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I think everyone just defines it as a space that has an inner product. If it has another norm, just replace it with the one from the inner product. So, I don't know that there's any difference in definitions here. Having an inner product gives you a norm. It might be a different norm than some other norm that you might put on the space. So, the space is going to be an inner product space with respect to one norm, and it might not be with respect to a different norm.Ah, I see, some people define an inner-product space as one where the norm derives from the inner-product.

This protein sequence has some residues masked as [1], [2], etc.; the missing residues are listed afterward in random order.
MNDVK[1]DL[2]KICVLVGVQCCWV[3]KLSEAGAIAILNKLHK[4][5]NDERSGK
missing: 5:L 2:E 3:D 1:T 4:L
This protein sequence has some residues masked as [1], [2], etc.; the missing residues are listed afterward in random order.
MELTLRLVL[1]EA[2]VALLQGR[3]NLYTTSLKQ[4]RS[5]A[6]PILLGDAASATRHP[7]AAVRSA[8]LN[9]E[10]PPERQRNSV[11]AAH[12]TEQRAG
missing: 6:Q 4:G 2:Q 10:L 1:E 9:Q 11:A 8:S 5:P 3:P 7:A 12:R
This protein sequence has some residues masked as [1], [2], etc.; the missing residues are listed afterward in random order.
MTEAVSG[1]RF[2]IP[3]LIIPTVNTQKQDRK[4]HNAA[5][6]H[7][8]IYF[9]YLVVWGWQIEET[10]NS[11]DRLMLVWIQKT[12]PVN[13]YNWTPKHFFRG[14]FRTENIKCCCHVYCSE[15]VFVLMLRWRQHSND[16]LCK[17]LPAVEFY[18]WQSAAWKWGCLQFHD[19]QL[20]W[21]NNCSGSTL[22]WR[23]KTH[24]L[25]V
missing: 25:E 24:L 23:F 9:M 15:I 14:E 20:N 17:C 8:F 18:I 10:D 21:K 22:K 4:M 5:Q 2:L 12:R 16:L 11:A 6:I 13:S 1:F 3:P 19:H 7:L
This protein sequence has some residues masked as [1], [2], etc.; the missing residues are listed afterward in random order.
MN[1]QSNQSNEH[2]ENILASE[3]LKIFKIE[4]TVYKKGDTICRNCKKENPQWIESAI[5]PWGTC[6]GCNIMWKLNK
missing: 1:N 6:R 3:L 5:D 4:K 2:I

It's a strange statement to say that C[0,1] with the sup norm AND inner product given by the integral is not a Hilbert space. It IS a Hilbert space. It's just that it now has two different norms on it, instead of one. It's better to say that the sup norm doesn't come from an inner product. The space by itself without the inner product is something that gets turned into a Hilbert space or Banach space, maybe in more than one possible way. It's not Hilbert until AFTER you put the inner product on it. And it's not Banach until AFTER you put a norm on it. There could be more than one possible inner product or norm. Just as a set could become a group in many possible ways, unless it has a prime number of elements or something, so that we know that it's cyclic.